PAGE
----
The Mere Exception

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We should always endeavour to wonder at the permanent thing, not at the mere exception. We should be startled by the sun, and not by the eclipse. We should wonder less at the earthquake, and wonder more about the earth.
~ G.K. Chesterton

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As a physician, I’m trained to notice the exceptions – the human body equivalent of
an eclipse or an earthquake,
a wildfire or drought,
a hurricane or flood,
or a simple pothole.

Ordinarily I’m not particularly attentive to everything that is going well with the human body, instead concentrating on what is aberrant, out of control or could be made better.

This is unfortunate; there is much beauty and amazing design to behold in every person I meet, especially those with chronic illness who feel nothing is as it should be and feel despair and frustration at how their mind or body is aging, failing and faltering.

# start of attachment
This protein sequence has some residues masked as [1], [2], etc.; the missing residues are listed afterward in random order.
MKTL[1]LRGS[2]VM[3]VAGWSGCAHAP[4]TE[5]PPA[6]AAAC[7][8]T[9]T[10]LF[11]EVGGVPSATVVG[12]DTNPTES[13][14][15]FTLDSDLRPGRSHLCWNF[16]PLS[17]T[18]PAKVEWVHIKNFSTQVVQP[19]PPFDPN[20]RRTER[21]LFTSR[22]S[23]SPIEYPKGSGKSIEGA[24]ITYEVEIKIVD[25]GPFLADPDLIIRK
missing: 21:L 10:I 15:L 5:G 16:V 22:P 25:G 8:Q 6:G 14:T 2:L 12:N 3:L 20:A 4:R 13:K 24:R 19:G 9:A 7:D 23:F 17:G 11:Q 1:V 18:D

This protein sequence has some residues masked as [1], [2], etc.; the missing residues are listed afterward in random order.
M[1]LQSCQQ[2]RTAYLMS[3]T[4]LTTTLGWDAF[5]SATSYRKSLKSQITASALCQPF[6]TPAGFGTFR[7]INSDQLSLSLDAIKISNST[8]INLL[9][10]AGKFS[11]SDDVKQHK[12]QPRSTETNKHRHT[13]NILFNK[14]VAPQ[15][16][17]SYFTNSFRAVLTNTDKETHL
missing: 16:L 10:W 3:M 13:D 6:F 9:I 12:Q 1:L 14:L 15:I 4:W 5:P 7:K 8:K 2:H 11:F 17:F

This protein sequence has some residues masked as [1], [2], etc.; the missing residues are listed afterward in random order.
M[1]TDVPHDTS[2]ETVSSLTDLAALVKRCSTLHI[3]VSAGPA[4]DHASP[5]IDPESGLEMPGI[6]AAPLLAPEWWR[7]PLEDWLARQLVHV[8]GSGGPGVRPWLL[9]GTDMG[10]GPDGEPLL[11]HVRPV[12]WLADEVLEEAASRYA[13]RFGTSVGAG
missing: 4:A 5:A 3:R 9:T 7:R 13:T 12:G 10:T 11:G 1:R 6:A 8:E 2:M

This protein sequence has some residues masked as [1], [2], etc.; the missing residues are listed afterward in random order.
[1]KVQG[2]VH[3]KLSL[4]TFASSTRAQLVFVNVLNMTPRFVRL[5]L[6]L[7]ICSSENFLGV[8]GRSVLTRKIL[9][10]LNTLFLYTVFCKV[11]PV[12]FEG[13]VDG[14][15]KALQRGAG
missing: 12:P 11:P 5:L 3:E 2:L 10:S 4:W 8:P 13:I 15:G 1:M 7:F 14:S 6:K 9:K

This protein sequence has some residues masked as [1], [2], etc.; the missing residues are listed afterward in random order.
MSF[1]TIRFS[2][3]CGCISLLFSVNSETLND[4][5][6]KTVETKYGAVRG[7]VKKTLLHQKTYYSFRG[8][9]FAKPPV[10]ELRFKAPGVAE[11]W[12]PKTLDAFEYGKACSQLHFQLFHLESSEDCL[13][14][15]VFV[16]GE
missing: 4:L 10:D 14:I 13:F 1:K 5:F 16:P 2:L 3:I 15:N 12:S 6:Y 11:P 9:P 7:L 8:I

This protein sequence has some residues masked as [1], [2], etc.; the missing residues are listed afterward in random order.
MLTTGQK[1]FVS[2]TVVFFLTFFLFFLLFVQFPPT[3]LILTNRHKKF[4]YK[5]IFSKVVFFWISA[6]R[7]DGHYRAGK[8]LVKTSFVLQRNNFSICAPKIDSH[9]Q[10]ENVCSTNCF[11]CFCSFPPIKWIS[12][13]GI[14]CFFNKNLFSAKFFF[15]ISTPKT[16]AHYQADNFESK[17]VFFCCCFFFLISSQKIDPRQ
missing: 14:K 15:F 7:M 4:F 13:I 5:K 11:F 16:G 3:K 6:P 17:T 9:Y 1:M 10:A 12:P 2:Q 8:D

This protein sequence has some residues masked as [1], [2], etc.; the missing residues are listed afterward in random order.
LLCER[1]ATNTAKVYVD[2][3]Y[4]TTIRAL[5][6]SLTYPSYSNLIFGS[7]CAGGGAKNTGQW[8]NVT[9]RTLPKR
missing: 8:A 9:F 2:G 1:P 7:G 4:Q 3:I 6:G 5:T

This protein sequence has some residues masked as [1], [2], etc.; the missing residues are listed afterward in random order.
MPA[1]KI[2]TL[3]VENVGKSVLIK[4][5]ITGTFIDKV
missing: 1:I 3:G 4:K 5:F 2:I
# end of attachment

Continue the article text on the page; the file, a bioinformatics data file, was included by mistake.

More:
To counter this tendency to just find what’s wrong and needs fixing, I’ve learned over the years to talk out loud as I do physical assessments:
you have no concerning skin lesions,
your eardrums look just as they should,
your eyes react normally,
your tonsils look fine,
your thyroid feels smooth,
your lymph nodes are tiny,
your lungs are clear,
your heart sounds are perfect,
your belly exam is reassuring,
your reflexes are symmetrical,
your emotional response to this stress and your tears are completely understandable.

I also write messages meant to reassure:
your labs are in a typical range